The findings and evidence from all the individual tasks, enquiries and investigations are gathered together (synthesized), analysed and an opinion developed.   

The discipline of following Guidelines like these encourages the investigator to:

  • Identify the main elements of the case/problem soon after the incident occurs.
  • Be thorough in his/her investigation of the problem.
  • Focus on identifying the facts and the evidence in the case as the investigation unfolds.
  • Apply the appropriate engineering principles to the facts.
  • Organize reporting and communicating effectively. 
  • It also makes the final synthesizing and analysing of the facts and evidence easier and more thorough, and the opinion more objective and reliable.

As a civil engineering specialist working with civil litigation lawyers, I write for the judicial system.  The final report in one of the above forms is rendered in language familiar to lawyers, and communicates more effectively as a result: Enquiries, procedures, facts, evidence, findings, reasoning, opinion.

I developed these different forms of a forensic report mainly from the following:

  1. Guidelines developed by ASCE (American Society of Civil Engineers) for investigating and reporting engineering failures.
  2. The Psychiatrist as Expert Witness, Thomas Gutheil.
  3. ASTM (American Society for Testing Materials) standards for reporting forensic laboratory test results.
  4. Expert Witnessing: Explaining and Understanding Science, Ed. Carl Meyer,
  5. Writing and Defending Your Expert Report, Babitsky and Mangraviti.
  6. Standard texts on grammar and copywriting, e.g., The Elements of Style, Ogilvy on Advertising.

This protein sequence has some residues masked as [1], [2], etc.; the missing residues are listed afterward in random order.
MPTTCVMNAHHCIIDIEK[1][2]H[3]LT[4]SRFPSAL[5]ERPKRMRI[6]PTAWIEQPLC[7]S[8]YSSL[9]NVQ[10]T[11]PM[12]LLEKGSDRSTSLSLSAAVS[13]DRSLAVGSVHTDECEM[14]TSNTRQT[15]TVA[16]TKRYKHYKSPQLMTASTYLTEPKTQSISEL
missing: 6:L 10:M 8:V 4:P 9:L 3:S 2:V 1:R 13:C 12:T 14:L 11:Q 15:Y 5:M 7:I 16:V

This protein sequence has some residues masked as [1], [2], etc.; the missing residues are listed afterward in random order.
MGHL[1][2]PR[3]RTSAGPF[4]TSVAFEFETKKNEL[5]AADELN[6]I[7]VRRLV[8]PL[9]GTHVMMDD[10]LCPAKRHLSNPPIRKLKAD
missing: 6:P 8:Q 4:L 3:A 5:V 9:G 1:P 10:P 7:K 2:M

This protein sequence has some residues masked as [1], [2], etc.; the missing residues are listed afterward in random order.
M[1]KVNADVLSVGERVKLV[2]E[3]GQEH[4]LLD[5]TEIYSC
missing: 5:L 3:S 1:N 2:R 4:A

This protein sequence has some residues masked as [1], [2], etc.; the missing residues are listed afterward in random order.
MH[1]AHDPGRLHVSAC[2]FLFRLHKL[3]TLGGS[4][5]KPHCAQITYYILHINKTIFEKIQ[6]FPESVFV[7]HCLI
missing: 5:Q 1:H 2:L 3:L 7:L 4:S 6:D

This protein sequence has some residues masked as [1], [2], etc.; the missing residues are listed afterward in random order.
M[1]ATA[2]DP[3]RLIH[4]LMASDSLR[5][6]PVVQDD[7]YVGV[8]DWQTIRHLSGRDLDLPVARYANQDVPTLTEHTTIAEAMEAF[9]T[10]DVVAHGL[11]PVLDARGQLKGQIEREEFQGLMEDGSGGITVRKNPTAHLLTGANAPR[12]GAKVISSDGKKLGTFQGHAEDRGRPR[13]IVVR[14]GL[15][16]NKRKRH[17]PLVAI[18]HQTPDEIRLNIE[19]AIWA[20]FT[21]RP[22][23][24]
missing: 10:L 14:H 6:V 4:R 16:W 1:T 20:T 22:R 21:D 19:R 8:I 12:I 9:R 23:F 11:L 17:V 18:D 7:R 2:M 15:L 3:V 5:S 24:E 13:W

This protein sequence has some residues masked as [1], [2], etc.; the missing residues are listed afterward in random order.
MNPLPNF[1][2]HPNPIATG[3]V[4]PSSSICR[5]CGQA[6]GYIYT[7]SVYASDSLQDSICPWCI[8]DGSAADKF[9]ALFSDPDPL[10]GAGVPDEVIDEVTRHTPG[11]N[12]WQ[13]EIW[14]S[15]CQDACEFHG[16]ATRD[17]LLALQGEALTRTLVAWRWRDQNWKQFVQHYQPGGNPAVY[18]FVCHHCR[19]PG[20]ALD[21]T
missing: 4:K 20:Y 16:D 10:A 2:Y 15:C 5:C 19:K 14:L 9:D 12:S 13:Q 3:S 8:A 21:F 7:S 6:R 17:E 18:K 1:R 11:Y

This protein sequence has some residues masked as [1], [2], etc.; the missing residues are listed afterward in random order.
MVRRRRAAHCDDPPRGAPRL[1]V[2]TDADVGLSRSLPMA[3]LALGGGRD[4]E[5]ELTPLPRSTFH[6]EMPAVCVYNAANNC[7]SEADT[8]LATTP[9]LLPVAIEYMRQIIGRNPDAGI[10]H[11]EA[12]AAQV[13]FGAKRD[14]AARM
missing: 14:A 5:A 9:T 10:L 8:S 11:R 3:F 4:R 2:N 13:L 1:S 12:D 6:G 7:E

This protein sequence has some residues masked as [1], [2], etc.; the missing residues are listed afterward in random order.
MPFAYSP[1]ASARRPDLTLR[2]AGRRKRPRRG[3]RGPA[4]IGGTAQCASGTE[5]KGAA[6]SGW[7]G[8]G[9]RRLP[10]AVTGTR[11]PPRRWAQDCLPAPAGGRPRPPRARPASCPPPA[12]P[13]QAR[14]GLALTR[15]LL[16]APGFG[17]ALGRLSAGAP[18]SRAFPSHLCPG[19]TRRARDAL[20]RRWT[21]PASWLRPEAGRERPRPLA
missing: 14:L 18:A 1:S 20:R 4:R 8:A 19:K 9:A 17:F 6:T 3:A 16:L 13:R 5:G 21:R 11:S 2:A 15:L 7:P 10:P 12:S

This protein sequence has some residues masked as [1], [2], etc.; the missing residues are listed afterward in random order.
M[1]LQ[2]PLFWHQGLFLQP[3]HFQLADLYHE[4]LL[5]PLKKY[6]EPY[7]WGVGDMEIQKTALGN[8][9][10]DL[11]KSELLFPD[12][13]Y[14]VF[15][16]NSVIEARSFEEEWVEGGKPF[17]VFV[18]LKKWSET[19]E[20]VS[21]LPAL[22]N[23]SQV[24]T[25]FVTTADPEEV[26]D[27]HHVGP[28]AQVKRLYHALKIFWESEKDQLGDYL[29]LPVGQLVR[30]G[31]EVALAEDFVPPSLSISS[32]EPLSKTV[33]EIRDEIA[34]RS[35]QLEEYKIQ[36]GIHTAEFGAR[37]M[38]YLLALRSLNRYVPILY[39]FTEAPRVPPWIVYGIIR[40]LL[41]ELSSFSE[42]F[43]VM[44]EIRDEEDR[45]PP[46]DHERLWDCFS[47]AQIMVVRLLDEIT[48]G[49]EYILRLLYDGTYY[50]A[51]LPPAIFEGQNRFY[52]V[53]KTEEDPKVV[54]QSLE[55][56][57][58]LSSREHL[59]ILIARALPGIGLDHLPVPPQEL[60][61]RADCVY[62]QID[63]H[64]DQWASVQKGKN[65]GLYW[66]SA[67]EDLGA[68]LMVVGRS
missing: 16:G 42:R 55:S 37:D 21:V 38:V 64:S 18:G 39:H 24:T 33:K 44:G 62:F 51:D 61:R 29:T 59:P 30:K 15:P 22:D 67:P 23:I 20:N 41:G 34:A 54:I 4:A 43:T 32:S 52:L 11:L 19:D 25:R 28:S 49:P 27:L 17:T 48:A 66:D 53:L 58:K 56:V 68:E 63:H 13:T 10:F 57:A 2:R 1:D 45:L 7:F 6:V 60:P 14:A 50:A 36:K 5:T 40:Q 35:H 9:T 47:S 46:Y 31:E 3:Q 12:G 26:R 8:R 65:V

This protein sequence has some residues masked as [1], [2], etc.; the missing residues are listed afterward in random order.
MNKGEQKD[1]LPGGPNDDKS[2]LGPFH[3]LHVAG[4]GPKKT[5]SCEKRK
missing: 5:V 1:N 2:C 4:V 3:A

7. Feedback from civil litigation lawyers on past cases.
  8. My past experience investigating failures, writing forensic reports and developing opinions on cause.
  9. Nova Scotia "Annotated Civil Procedure Rule 55 - Expert Opinion" and educational notes by the Barrister's Socity.

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B. Guidelines on How to Review Reports by Others

An independent peer review of forensic reports and engineering investigations carried out by others involves:

  • Confirming that the forensic report has been well written (see guidelines on How to Write Forensic Engineering Reports).
  • Checking that the main elements of the case have been identified in the report and addressed in the investigation.
  • Checking conformance of methodology to good engineering practice including the thoroughness of the investigations.
  • Checking conformance to industry engineering standards in force at the time of the incident.
  • Confirming that evidence has been properly identified, and its relevance and reliability properly assessed (see Writing Forensic Engineering Reports).
  • Confirming that the principles of critical thinking have been applied in drawing conclusions from the evidence.
  • Confirming that principles of scientific reasoning have been applied in analysing the evidence and developing an opinion on cause.  In particular, that predictions using a model of the structural failure agrees with real data from the scene of the failure.
  • Checking that the requirements of Nova Scotia “Annotated Civil Procedures Rule 55 – Expert Opinion” have been met, from a technical point of view.
  • Noting strengths and shortcomings in the investigation, analysis and reporting. 

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C. Carrying out forensic engineering investigations